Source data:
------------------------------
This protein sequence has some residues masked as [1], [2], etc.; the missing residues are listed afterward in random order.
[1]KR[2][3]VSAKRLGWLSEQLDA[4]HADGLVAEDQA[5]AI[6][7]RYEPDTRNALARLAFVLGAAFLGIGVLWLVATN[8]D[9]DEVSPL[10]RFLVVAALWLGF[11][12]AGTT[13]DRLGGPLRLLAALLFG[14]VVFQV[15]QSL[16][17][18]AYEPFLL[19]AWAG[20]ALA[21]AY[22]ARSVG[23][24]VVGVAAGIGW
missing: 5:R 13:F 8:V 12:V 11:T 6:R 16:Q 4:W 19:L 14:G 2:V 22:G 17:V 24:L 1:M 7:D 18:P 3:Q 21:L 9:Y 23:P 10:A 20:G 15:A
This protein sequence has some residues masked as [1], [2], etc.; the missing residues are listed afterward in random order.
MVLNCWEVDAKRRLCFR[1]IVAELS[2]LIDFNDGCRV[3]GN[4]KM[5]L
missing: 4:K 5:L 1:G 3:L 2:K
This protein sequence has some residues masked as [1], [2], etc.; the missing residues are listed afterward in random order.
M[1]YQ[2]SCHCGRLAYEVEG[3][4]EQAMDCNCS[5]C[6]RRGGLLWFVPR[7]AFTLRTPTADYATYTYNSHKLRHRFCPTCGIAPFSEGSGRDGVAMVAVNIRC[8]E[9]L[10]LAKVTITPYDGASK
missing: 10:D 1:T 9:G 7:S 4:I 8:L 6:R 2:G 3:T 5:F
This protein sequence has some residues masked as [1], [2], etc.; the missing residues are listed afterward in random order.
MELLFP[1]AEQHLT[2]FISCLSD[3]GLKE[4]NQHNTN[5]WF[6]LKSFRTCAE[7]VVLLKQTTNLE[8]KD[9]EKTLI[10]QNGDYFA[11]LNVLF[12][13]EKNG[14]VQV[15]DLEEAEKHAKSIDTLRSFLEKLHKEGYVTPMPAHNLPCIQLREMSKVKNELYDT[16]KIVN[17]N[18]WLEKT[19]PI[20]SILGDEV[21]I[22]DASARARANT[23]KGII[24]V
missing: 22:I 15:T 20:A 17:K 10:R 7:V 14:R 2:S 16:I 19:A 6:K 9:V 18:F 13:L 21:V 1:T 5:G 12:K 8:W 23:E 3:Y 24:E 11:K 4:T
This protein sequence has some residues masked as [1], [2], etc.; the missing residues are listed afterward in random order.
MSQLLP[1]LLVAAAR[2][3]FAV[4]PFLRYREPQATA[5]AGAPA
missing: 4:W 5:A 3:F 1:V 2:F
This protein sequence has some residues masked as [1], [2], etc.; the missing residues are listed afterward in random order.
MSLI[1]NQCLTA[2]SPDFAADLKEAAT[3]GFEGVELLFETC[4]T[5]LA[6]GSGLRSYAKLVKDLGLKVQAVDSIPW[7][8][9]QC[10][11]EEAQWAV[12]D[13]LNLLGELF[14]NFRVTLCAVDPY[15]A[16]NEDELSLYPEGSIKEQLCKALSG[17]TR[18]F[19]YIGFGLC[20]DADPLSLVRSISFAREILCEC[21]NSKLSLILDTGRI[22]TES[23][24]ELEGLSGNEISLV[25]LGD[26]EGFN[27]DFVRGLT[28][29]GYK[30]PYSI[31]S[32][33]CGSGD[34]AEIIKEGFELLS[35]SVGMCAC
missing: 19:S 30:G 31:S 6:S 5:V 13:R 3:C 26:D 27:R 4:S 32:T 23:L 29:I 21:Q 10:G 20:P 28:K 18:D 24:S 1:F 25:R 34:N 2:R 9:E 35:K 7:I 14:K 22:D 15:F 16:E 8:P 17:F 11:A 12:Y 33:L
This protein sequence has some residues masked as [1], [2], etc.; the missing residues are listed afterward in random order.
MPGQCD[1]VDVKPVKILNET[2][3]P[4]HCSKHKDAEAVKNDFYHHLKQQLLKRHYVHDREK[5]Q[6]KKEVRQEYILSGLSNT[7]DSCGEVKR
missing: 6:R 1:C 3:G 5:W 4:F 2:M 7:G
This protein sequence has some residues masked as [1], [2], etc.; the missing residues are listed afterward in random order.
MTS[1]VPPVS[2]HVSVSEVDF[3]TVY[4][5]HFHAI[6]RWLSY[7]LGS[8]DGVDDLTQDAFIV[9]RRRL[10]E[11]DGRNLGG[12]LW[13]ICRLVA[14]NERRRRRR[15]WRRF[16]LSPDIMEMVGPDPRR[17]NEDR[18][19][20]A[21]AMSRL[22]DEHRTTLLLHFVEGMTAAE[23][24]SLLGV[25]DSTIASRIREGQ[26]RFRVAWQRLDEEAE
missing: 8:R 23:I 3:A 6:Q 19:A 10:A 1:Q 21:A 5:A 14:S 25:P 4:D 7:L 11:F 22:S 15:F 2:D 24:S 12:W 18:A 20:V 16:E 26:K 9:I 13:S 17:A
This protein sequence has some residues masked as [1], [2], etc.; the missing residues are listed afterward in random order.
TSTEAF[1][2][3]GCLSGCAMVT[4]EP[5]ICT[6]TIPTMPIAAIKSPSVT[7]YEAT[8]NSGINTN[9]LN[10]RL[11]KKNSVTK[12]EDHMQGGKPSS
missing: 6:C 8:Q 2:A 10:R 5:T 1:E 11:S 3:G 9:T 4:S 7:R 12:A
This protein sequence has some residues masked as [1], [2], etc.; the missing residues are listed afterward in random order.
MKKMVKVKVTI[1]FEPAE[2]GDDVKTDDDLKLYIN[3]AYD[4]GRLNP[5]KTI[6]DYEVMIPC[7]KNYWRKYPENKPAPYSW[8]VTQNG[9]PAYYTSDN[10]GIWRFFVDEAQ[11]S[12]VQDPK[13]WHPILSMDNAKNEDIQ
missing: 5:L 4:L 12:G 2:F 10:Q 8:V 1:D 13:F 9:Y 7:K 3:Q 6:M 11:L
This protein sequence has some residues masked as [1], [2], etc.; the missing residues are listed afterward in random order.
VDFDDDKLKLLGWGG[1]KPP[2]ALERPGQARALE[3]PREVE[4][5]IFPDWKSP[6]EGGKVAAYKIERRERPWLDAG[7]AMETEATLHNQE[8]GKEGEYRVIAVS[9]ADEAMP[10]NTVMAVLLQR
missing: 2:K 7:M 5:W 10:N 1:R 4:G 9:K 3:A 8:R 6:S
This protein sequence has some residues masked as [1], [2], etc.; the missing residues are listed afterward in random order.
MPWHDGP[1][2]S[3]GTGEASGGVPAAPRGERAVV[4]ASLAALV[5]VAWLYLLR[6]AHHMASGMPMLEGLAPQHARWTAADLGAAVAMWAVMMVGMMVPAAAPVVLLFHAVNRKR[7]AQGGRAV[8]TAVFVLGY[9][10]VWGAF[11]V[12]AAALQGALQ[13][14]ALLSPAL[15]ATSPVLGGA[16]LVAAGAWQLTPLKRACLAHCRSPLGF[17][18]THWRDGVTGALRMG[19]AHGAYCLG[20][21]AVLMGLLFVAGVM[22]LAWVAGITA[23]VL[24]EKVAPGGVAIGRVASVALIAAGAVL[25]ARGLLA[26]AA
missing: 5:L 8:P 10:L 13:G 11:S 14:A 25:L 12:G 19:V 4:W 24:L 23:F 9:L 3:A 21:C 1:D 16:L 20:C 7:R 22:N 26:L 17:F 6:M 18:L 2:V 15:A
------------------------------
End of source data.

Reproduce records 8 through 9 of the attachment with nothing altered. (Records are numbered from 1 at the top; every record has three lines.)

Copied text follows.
This protein sequence has some residues masked as [1], [2], etc.; the missing residues are listed afterward in random order.
MTS[1]VPPVS[2]HVSVSEVDF[3]TVY[4][5]HFHAI[6]RWLSY[7]LGS[8]DGVDDLTQDAFIV[9]RRRL[10]E[11]DGRNLGG[12]LW[13]ICRLVA[14]NERRRRRR[15]WRRF[16]LSPDIMEMVGPDPRR[17]NEDR[18][19][20]A[21]AMSRL[22]DEHRTTLLLHFVEGMTAAE[23][24]SLLGV[25]DSTIASRIREGQ[26]RFRVAWQRLDEEAE
missing: 8:R 23:I 3:A 6:Q 19:A 10:A 1:Q 21:A 5:A 14:S 25:P 4:D 7:L 11:F 22:S 15:F 2:D 24:S 12:W 18:A 20:V 16:E 26:K 9:I 13:S 17:A
This protein sequence has some residues masked as [1], [2], etc.; the missing residues are listed afterward in random order.
TSTEAF[1][2][3]GCLSGCAMVT[4]EP[5]ICT[6]TIPTMPIAAIKSPSVT[7]YEAT[8]NSGINTN[9]LN[10]RL[11]KKNSVTK[12]EDHMQGGKPSS
missing: 6:C 8:Q 2:A 10:R 5:T 1:E 11:S 3:G 9:T 4:S 7:R 12:A